The CDR spent two years on assignment at Joint Forces Command Brunssum in the Netherlands and enhanced his international operational knowledge and skill.

Upon returning to the states, the CDR was inserted into the training pipeline and reacquired his flight skills, became Executive Officer (XO) for HSC-6 followed by assuming duties of the Commanding Officer of HSC-6 beginning in April 2019.

The HSC community is a ‘Master of All Trades’. Operationally, they touch on many of the assignments noted in other communities and other services. In the area of specialization, the HSC operation conducts many of the same jobs as individual operations with the exception of sub hunting. While this existed in the past, the operation was redistributed to other groups with the removal of on-board sonar systems.

The HSC operation is either carrier based deployment or expeditionary based assignment.  Carrier based is an eight ship operation with six aircraft assigned to nuclear powered aircraft carrier (CVN) and two assigned to a naval replenishment ship (CLF).   Expeditionary based assignments of two to four aircraft are assigned to amphibious vessels (i.e., LHD, LHA, LPD and/or LSD), Littoral Combat Ships along with an MQ-8 Firescout UAV, hospital ships, supply ships or assigned to forward ground based operations. Additionally, a half reserve and half active component supports SOF specifically.

In referring to the video, the CDR indicated that one version of the H-53 helicopter is used for mine sweeping operations (HM) but may be replaced by the H-60S helicopter.

The CDR was confident in noting the squadron operations were as capable for SAR (search and rescue) as the Coast Guard and combat search and rescue and personnel recovery as good as the Air Force. The unit can provide offensive as well as defensive support with the 20 millimeter (mike-mike) weapon system, Hellfire missiles or laser-guided rockets as any fixed-wing operation. Additional potential in delivering logistics support to include non-combat and combat related supplies.   Confidence in providing humanitarian assistance is a feature that is not generally associated with military operations.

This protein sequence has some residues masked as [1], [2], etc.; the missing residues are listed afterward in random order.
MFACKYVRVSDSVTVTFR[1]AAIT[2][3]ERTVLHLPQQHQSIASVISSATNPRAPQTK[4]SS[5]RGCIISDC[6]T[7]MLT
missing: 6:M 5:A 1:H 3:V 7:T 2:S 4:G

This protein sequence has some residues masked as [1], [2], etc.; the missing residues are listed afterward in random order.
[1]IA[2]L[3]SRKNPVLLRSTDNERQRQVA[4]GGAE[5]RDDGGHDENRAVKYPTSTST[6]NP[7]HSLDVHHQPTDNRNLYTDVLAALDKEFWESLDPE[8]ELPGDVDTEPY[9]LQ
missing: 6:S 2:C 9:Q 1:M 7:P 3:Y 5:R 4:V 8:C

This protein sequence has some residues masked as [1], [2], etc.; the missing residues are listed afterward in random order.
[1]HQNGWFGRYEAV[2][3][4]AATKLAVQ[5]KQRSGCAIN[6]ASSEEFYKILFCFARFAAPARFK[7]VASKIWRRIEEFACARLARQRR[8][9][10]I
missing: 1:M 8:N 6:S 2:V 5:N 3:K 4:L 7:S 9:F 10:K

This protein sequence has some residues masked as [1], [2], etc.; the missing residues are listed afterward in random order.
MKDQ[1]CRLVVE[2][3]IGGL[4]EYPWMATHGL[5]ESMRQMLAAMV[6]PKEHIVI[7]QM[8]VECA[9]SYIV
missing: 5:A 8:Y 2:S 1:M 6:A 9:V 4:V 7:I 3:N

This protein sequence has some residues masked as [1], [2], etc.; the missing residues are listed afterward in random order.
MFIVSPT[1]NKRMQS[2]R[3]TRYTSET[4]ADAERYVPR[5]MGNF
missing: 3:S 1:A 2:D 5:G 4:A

One non-traditional feature of the squadron is providing support for CAL FIRE in the local area around San Diego, with vertical lift capability in collecting and dispersing water from sling loaded nylon buckets over assigned areas engulfed by fires.   This operation occurred in 2007 with FLIR (Forward-Looking InfraRed) capability for night-time operations in the local area. Additional support was carried out in 2019, north of Los Angeles in the Pt. Mugu area with similar services.

The HSC Wing Pacific unit is composed of one carrier based squadron in Japan, a UAV squadron at Pt. Mugu and four carrier based squadrons in San Diego. An expeditionary based squadron is in Guam with four in San Diego. A reserve squadron is located in San Diego which provides assistance for SOF(Special Operations Forces) for personnel support and recovery.